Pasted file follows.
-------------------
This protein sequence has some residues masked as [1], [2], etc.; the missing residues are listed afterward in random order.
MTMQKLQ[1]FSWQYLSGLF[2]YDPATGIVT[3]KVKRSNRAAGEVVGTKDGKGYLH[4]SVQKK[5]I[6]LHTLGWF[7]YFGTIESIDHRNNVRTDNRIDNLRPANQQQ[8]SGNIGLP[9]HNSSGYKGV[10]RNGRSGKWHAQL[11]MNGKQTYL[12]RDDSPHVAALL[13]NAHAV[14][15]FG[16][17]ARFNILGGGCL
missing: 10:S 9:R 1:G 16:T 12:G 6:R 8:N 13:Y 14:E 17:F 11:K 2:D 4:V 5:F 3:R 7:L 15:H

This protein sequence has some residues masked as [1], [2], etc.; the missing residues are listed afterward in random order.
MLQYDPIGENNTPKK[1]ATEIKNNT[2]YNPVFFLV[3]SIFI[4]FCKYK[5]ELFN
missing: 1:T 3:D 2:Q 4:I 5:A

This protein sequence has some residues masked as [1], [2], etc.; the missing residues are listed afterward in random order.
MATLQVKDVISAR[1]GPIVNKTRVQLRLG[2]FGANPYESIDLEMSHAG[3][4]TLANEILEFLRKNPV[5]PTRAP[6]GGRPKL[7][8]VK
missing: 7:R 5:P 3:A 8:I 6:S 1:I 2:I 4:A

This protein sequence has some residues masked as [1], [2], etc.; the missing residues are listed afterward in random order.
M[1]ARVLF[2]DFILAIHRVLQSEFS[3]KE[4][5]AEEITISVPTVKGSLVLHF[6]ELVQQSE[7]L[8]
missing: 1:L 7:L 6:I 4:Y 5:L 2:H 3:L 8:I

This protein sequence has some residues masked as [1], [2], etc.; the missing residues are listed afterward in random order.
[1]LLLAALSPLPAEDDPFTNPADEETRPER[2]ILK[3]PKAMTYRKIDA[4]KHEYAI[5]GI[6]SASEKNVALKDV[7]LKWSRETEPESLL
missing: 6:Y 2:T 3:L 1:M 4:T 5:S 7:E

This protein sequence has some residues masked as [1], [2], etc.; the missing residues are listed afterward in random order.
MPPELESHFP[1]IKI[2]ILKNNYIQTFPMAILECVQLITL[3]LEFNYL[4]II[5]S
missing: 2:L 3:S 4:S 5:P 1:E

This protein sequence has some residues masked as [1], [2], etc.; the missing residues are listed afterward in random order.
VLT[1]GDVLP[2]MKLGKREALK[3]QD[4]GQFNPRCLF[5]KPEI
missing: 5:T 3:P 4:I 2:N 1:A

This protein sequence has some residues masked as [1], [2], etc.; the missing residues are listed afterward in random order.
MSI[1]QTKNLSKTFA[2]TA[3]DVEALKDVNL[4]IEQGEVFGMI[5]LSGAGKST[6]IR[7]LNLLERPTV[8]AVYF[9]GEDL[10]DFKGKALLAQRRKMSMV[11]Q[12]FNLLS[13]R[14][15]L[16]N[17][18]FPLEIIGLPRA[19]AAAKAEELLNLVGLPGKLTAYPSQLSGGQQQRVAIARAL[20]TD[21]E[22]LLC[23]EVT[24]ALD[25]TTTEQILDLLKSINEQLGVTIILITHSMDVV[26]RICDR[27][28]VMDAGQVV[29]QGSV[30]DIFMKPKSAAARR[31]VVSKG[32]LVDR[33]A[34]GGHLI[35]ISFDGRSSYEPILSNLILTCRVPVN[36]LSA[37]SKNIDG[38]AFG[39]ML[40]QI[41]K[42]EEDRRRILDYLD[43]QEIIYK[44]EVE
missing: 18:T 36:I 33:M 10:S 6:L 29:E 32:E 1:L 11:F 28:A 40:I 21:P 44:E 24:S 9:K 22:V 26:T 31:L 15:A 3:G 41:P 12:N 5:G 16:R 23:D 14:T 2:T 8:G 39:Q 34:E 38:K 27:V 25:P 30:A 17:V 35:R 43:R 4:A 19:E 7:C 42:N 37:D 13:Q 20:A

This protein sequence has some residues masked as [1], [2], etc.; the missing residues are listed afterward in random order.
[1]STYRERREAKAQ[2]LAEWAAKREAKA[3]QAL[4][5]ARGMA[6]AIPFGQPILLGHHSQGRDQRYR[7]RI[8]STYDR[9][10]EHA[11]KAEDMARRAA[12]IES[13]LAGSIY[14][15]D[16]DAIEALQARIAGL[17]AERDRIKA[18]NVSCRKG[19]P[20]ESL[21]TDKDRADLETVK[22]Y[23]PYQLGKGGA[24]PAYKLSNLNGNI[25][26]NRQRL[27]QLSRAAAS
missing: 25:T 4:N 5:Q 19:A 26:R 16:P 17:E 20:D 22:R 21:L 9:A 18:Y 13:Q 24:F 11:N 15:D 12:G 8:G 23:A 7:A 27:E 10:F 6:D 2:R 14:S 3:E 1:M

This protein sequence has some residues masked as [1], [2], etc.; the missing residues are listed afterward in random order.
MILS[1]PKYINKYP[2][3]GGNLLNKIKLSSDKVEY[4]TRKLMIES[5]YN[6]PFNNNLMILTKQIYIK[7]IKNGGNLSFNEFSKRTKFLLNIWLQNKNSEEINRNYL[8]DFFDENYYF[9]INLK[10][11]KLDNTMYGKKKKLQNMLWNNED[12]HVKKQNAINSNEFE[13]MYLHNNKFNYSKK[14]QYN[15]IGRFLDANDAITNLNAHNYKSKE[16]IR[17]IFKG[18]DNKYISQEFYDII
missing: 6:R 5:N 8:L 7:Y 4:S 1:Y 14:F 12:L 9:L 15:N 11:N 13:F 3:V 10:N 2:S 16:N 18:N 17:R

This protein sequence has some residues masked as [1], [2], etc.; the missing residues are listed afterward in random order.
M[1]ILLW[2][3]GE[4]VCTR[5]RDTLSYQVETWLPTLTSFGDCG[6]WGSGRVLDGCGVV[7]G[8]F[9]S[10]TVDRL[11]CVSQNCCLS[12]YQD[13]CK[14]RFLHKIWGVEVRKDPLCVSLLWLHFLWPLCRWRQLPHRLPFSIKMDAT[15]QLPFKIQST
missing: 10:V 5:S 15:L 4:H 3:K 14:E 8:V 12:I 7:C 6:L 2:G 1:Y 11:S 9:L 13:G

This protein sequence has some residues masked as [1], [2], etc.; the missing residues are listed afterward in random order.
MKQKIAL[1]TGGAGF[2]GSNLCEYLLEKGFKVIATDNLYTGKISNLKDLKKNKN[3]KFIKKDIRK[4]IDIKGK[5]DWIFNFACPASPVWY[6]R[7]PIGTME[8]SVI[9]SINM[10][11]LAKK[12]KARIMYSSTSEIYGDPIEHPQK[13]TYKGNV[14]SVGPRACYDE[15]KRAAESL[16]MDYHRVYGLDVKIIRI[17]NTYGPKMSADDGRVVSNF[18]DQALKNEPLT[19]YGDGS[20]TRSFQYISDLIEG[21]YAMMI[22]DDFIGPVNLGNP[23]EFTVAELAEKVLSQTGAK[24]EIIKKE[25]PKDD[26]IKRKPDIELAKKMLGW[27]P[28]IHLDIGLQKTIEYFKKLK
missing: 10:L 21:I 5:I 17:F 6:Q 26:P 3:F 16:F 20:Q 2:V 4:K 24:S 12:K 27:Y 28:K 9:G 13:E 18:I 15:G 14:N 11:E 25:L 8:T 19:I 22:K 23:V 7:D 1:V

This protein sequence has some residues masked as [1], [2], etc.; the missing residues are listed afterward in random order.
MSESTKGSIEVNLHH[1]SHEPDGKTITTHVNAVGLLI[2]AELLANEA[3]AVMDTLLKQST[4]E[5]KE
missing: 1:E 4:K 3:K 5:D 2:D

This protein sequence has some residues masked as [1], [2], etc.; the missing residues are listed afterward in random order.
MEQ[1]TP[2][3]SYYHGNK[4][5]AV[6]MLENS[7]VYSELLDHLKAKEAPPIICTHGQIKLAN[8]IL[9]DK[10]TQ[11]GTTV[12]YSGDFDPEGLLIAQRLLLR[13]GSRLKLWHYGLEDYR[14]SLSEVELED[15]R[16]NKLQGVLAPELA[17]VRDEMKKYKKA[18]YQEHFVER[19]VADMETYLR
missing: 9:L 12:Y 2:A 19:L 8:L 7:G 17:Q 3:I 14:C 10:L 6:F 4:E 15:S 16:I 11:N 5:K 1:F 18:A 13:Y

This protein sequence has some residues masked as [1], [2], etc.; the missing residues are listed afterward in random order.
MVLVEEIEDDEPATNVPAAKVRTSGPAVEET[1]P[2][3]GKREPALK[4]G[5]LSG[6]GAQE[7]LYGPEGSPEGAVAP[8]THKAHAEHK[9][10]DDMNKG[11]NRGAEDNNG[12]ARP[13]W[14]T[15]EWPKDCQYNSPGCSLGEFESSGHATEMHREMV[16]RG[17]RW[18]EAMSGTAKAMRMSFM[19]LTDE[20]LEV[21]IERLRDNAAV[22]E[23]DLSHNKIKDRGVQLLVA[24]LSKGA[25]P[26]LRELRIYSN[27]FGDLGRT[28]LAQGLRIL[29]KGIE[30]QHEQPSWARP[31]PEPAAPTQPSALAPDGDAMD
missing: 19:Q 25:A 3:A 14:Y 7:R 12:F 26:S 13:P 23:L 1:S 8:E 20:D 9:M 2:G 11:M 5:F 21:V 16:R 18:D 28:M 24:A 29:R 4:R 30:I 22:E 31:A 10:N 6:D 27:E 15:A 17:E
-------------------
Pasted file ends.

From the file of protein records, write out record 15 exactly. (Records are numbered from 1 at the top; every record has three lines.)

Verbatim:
This protein sequence has some residues masked as [1], [2], etc.; the missing residues are listed afterward in random order.
MVLVEEIEDDEPATNVPAAKVRTSGPAVEET[1]P[2][3]GKREPALK[4]G[5]LSG[6]GAQE[7]LYGPEGSPEGAVAP[8]THKAHAEHK[9][10]DDMNKG[11]NRGAEDNNG[12]ARP[13]W[14]T[15]EWPKDCQYNSPGCSLGEFESSGHATEMHREMV[16]RG[17]RW[18]EAMSGTAKAMRMSFM[19]LTDE[20]LEV[21]IERLRDNAAV[22]E[23]DLSHNKIKDRGVQLLVA[24]LSKGA[25]P[26]LRELRIYSN[27]FGDLGRT[28]LAQGLRIL[29]KGIE[30]QHEQPSWARP[31]PEPAAPTQPSALAPDGDAMD
missing: 19:Q 25:A 3:A 14:Y 7:R 12:F 26:S 13:P 23:L 1:S 8:E 20:D 9:M 2:G 11:M 5:F 21:V 16:R 18:D 28:M 24:A 29:R 4:R 30:I 22:E 31:A 10:N 6:D 27:E 15:A 17:E